? At the very worst, Bush was committed, early on and for multiple reasons, to using force to remove a brutal dictator from office, and he hyped and distorted the evidence to convince the American public of the need for imminent military action. (In my own view, by the way, Bush believed in good faith that Saddam posed a genuine threat to American security, partly because of Saddam's willingness to support terror, partly because of Saddam's own military goals.)

Compare the behavior of President Franklin Delano Roosevelt in World War II, who secretly and unlawfully transferred arms - including more than 20,000 airplanes - to England. Roosevelt deceived both Congress and the American public about what he was doing. It would have been preposterous to claim that Roosevelt thereby committed an impeachable offense.

So too for Bush. In any four-year period, the nation's leader is highly likely to deceive the public on a serious matter at least once --sometimes inadvertently, sometimes for legitimate reasons, sometimes for illegitimate ones. Of course presidents should not exaggerate evidence, and it's perfectly proper to ask whether Bush got us into war under false pretenses. But there isn't anything close to a sufficient basis for impeachment.

It's obvious that the call for impeachment of Bush is impractical; it's simply a nonstarter, a publicity stunt, reality-free television. But it's also an irresponsible and even nutty idea in principle - the lunatic left imitating the lunatic right. Can we talk about something else instead?
Yeah, that really is a good idea.

Posted by Alan at 16:28 PDT | Post Comment | Permalink
Updated: Friday, 10 June 2005 16:51 PDT home

Thursday, 9 June 2005

Topic: Photos

Late Afternoon Light and the Strangeness of Southern California

A day away from current events – working with new photographs – and you will find forty-three of them at Late Afternoon Light and the Strangeness of Southern California in a new album.

These are from the odder places at the beach, from Wednesday, June 8, almost all after 5:30 in the afternoon, when the light starts to get long. Venice Beach and inland from Venice Beach. It can be strange out here.

A selection of these in higher resolution with more detail will appear in Just Above Sunset, the parent site to this web log, on Sunday. These in this album were snapped on the way to the media softball game Bob Patterson insisted we cover, and we did, here. Newspaper and magazine writers, even for the major publications, don't do softball well, but Ric Erickson, editor of MetropoleParis, got an invitation and, since Montparnasse in Paris is a long way from Venice Beach, we covered the event for him. The photos are amusing.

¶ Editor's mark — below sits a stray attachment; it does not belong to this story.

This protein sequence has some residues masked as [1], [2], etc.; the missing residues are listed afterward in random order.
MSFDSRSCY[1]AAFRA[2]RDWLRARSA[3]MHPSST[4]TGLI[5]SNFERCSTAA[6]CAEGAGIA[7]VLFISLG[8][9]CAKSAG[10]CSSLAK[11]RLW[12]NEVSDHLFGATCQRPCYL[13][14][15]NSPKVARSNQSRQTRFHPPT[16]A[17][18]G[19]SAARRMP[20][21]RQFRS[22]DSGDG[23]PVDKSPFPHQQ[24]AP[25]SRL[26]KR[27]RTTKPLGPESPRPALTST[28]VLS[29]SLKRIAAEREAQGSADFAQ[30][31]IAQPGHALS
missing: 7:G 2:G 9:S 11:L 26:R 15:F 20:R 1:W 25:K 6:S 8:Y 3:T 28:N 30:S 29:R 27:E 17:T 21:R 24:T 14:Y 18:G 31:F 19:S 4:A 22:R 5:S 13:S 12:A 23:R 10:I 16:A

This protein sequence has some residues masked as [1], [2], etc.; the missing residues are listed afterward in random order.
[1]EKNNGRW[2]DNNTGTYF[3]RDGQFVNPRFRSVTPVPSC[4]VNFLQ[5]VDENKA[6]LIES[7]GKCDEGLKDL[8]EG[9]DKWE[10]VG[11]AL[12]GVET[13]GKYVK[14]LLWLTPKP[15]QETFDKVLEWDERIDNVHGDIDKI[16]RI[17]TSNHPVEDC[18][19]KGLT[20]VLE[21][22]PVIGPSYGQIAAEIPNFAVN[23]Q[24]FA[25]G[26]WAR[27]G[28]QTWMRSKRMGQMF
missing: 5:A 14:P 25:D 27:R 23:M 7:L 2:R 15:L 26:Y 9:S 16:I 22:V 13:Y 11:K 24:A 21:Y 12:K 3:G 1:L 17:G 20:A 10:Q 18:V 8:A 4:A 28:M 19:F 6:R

But the really odd stuff?

Jonathon Borofsky's "Ballerina Clown" (1989) - the Renaissance Building at Rose and Main


































Giant Binoculars 1985-1991, Claus Oldenburg ? Giant binocular shape incorporated into the Chiat/Day Building - architect Frank Gehry ? and the interior of the binoculars forms a conference room. Main Street, Venice (five shots in the ablum)

























Malibu as seen from Venice Beach










Looking the other way? Sailboats...


Posted by Alan at 18:27 PDT | Post Comment | Permalink
Updated: Thursday, 9 June 2005 18:35 PDT home

Wednesday, 8 June 2005

Topic: The Media

"If you make the headline big enough…"

Charles Foster Kane's famous journalism advice comes to mind when a columnist is assigned to write up a report about a Los Angeles softball game for a colleague in Paris, when the event turns out to be less than insignificant. If we dash off a story and post it, then it will be a part of the continuing unfolding saga of the growth of Internet journalism, just because it appears.

It all started a few days previously when one of the Paris based Just Above Sunset correspondents, Ric Erickson, editor of MetropoleParis, received an e-mail invitation to participate in a softball game being held by mediabistro.com in Venice California. He, in turn, forwarded the information to the Los Angeles office, so that either or both of the LA based JAS staff members could act as Ric's proxy at the event for industry insiders.

Journalists are more prone to act as observers than as participants, so the writer and photographer considered the event more of an assignment than an opportunity to display softball talent. Perhaps that personality trait among those who toil as journalists also explains why many of the folks who expressed an interest in the event failed to show up at the listed start time.